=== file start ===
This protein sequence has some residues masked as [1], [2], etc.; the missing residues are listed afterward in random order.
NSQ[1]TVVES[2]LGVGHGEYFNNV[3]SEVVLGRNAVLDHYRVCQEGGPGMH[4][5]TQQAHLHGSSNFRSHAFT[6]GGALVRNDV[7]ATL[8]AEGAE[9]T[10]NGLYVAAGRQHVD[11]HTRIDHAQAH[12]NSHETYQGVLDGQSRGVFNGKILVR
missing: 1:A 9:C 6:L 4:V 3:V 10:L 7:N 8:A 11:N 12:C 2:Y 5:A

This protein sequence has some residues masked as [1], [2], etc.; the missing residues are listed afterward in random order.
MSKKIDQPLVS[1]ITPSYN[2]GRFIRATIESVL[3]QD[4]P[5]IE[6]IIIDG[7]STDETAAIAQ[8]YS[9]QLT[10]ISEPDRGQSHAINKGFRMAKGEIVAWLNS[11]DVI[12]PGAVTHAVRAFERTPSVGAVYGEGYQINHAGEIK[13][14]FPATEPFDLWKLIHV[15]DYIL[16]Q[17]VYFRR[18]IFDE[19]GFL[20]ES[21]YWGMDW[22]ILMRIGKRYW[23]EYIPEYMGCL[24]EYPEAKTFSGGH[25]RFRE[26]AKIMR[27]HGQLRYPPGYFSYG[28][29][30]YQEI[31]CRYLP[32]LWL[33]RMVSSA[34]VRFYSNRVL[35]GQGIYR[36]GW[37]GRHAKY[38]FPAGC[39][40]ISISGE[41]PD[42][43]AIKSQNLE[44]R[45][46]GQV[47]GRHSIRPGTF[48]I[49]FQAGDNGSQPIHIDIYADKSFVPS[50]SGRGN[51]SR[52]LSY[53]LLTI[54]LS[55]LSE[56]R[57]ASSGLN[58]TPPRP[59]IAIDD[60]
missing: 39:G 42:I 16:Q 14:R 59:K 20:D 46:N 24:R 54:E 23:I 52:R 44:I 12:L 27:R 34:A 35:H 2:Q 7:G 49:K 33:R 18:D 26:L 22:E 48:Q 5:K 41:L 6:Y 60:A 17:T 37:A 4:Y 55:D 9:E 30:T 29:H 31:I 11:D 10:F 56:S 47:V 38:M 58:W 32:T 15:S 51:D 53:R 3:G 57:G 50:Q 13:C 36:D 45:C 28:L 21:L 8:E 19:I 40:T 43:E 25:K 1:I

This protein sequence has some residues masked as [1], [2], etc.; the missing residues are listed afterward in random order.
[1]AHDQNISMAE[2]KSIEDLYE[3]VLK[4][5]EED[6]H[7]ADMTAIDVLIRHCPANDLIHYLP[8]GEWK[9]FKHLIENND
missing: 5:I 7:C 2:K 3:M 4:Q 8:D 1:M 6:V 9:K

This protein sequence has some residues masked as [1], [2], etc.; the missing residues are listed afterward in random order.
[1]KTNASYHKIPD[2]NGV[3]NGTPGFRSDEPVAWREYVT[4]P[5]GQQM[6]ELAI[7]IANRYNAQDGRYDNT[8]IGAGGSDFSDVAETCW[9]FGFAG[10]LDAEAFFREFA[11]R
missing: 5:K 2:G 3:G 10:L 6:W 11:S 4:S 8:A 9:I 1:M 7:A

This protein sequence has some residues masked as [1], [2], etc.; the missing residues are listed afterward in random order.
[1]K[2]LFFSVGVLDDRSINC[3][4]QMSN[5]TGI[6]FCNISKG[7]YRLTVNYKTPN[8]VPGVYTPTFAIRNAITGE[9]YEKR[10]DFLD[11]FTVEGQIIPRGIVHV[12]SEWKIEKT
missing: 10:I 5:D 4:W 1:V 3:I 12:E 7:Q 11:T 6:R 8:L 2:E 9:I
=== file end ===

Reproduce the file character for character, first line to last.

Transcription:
This protein sequence has some residues masked as [1], [2], etc.; the missing residues are listed afterward in random order.
NSQ[1]TVVES[2]LGVGHGEYFNNV[3]SEVVLGRNAVLDHYRVCQEGGPGMH[4][5]TQQAHLHGSSNFRSHAFT[6]GGALVRNDV[7]ATL[8]AEGAE[9]T[10]NGLYVAAGRQHVD[11]HTRIDHAQAH[12]NSHETYQGVLDGQSRGVFNGKILVR
missing: 1:A 9:C 6:L 4:V 3:V 10:L 7:N 8:A 11:N 12:C 2:Y 5:A

This protein sequence has some residues masked as [1], [2], etc.; the missing residues are listed afterward in random order.
MSKKIDQPLVS[1]ITPSYN[2]GRFIRATIESVL[3]QD[4]P[5]IE[6]IIIDG[7]STDETAAIAQ[8]YS[9]QLT[10]ISEPDRGQSHAINKGFRMAKGEIVAWLNS[11]DVI[12]PGAVTHAVRAFERTPSVGAVYGEGYQINHAGEIK[13][14]FPATEPFDLWKLIHV[15]DYIL[16]Q[17]VYFRR[18]IFDE[19]GFL[20]ES[21]YWGMDW[22]ILMRIGKRYW[23]EYIPEYMGCL[24]EYPEAKTFSGGH[25]RFRE[26]AKIMR[27]HGQLRYPPGYFSYG[28][29][30]YQEI[31]CRYLP[32]LWL[33]RMVSSA[34]VRFYSNRVL[35]GQGIYR[36]GW[37]GRHAKY[38]FPAGC[39][40]ISISGE[41]PD[42][43]AIKSQNLE[44]R[45][46]GQV[47]GRHSIRPGTF[48]I[49]FQAGDNGSQPIHIDIYADKSFVPS[50]SGRGN[51]SR[52]LSY[53]LLTI[54]LS[55]LSE[56]R[57]ASSGLN[58]TPPRP[59]IAIDD[60]
missing: 39:G 42:I 16:Q 14:R 59:K 20:D 46:N 24:R 54:E 23:I 52:R 44:I 12:L 27:R 34:A 35:H 2:Q 7:G 49:K 33:R 18:D 26:L 22:E 48:Q 5:K 41:L 6:Y 60:A 17:T 37:A 4:Y 55:D 9:E 30:T 29:H 31:I 11:D 10:F 56:S 47:V 38:M 58:W 32:T 15:S 51:D 53:R 3:G 57:G 50:Q 13:C 36:D 45:C 28:L 21:L 8:E 19:I 40:T 43:E 25:K 1:I

This protein sequence has some residues masked as [1], [2], etc.; the missing residues are listed afterward in random order.
[1]AHDQNISMAE[2]KSIEDLYE[3]VLK[4][5]EED[6]H[7]ADMTAIDVLIRHCPANDLIHYLP[8]GEWK[9]FKHLIENND
missing: 5:I 7:C 2:K 3:M 4:Q 8:D 1:M 6:V 9:K

This protein sequence has some residues masked as [1], [2], etc.; the missing residues are listed afterward in random order.
[1]KTNASYHKIPD[2]NGV[3]NGTPGFRSDEPVAWREYVT[4]P[5]GQQM[6]ELAI[7]IANRYNAQDGRYDNT[8]IGAGGSDFSDVAETCW[9]FGFAG[10]LDAEAFFREFA[11]R
missing: 5:K 2:G 3:G 10:L 6:W 11:S 4:S 8:A 9:I 1:M 7:A

This protein sequence has some residues masked as [1], [2], etc.; the missing residues are listed afterward in random order.
[1]K[2]LFFSVGVLDDRSINC[3][4]QMSN[5]TGI[6]FCNISKG[7]YRLTVNYKTPN[8]VPGVYTPTFAIRNAITGE[9]YEKR[10]DFLD[11]FTVEGQIIPRGIVHV[12]SEWKIEKT
missing: 10:I 5:D 4:W 1:V 3:I 12:E 7:Q 11:T 6:R 8:L 2:E 9:I